Russia, Ukraine PMs sign economic cooperation plan until 2010
The prime ministers of Russia and Ukraine signed a program for economic cooperation until 2010 during a session of a bilateral committee in the Russian capital Friday.
Mikhail Fradkov told a news conference following the session that the program concerned “over 50 measures in all areas of economic cooperation,” including those aimed at removing mutual restrictions. “Trade (between the two countries) has been developing actively, ... and the range of goods is expanding,” the Russian premier said. Viktor Yanukovych said Thursday he was satisfied with bilateral trade. “This year trade has grown 38% to $7.9 billion,” he said. In the first ten months of 2006, bilateral trade between the two countries hit $20 billion, up 19% against the same period last year. Fuel and energy remains a key sphere for economic cooperation. For Russia Ukraine is a key country for oil and gas transits to Europe. Russia pumps 15% of its oil exports and over 80% of gas through Ukraine.
Over the past year Russia and Ukraine have increased exports to each other 30% and 70%, respectively. Fradkov also pledged to boost economic contacts with Ukraine further, with an emphasis on hi-tech sectors. The Ukrainian prime minister assured Fradkov that the Ukraine-NATO plan was not aimed against Russia. “Cooperation with NATO does not target anyone, but is aimed at establishing a European security system that would take into account the interests of all parties,” Yanukovych said. Although Ukraine's pro-Russian prime minister reportedly believes Ukraine is not ready to join NATO, he has been promoting cooperation between the alliance and his country. The Ukrainian Cabinet approved the 2007 Ukraine-NATO plan in early June, and the country's President Viktor Yushchenko signed a decree Wednesday to implement the plan.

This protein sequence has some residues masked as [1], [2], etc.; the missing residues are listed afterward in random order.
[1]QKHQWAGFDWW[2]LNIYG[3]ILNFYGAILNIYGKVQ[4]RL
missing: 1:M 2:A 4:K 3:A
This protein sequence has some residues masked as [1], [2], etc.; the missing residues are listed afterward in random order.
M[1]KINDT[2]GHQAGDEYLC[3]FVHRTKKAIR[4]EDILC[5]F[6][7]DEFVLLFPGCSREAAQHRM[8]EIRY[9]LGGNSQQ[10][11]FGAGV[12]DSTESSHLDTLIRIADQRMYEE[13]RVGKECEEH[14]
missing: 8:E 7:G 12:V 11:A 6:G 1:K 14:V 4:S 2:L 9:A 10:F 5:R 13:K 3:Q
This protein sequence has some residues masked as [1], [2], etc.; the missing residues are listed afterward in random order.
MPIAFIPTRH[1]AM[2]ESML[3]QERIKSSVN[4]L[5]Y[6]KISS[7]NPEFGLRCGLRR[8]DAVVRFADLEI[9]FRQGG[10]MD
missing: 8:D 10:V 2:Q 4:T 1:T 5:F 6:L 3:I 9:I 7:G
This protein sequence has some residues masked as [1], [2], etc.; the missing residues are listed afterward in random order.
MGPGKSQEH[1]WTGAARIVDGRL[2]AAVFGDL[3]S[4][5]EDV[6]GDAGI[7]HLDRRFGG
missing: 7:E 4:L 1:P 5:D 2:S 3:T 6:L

Ukraine has been rocked by a power struggle between pro-Western Yushchenko, who has pledged to bring the country EU and NATO membership, and Yanukovych, who returned to politics last year, after his party won the majority of seats in parliament forming the ruling coalition. Yushchenko and his arch rival Yanukovych agreed May 27 to hold snap elections September 30 in a bid to end a protracted political crisis. (rian.ru)
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